Measuring the force production of the hormogonia of Mastigocladus laminosus

Biophys J. 2007 Jul 15;93(2):699-703. doi: 10.1529/biophysj.107.104067. Epub 2007 May 4.


The cyanobacterium Mastigocladus laminosus forms hormogonia, which glide slowly away from the parent colony by extruding slime out of nozzles. Using video microscopy, we observed hormogonia embedded in and moving through 1-4% agar solutions with an average velocity of 0.5 microm/s. Agar is non-Newtonian and is subject to shear-thinning so that its viscosity greatly increases at low shear rates. We measured the viscosity of these agar solutions at the very low shear rates appropriate for gliding hormogonia and found it to vary from 1 to 52 million centipoise. Then, by applying a Newtonian drag coefficient for a 100-microm-long, cigar-shaped hormogonium, we found that it produced a force of several million pN. A typical hormogonium has 10-100 thousand 9-nm-wide slime extrusion nozzles. Wolgemuth et al. have proposed hydration-driven swelling of the polyelectrolyte slime ejected from these nozzles as the force production mechanism, and our experiment found a large nozzle force that was consistent with this hypothesis. Average single nozzle force depended on viscosity, being large when the viscosity was high: 71 pN in 3% and 126 pN in 4% agar.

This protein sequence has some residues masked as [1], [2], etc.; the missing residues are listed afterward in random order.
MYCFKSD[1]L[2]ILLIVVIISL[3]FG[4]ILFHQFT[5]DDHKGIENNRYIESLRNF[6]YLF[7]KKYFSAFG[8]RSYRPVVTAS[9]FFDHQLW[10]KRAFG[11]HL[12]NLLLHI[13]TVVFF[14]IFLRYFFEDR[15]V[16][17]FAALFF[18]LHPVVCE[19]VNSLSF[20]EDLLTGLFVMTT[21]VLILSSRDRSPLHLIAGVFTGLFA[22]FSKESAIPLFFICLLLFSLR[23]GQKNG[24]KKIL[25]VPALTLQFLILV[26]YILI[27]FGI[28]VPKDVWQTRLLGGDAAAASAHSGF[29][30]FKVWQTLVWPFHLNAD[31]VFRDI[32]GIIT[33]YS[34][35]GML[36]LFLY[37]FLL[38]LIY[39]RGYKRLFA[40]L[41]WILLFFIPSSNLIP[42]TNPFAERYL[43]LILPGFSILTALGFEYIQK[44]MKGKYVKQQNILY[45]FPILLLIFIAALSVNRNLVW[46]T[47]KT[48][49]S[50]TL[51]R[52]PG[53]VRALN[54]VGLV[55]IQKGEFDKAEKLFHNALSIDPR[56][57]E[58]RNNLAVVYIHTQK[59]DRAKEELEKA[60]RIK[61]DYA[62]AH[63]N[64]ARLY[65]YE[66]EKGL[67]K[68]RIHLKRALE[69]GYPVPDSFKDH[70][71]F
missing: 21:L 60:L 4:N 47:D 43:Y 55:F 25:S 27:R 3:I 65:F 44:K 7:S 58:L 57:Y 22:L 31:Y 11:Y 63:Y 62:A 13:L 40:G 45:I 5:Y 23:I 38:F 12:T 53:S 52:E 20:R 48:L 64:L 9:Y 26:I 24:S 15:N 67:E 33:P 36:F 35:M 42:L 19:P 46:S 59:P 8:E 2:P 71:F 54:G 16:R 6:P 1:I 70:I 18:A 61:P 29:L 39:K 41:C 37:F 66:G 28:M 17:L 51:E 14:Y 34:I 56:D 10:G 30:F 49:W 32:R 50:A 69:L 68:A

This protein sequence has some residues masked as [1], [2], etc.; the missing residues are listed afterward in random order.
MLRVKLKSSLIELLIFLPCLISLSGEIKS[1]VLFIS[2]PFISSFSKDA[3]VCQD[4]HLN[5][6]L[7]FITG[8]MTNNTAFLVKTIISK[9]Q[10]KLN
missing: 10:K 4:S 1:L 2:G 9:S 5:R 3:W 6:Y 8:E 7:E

MeSH terms

  • Agar
  • Biofilms / growth & development
  • Biophysical Phenomena
  • Biophysics
  • Cyanobacteria / physiology*
  • Cyanobacteria / ultrastructure*
  • Microscopy, Video
  • Movement
  • Viscosity


  • Agar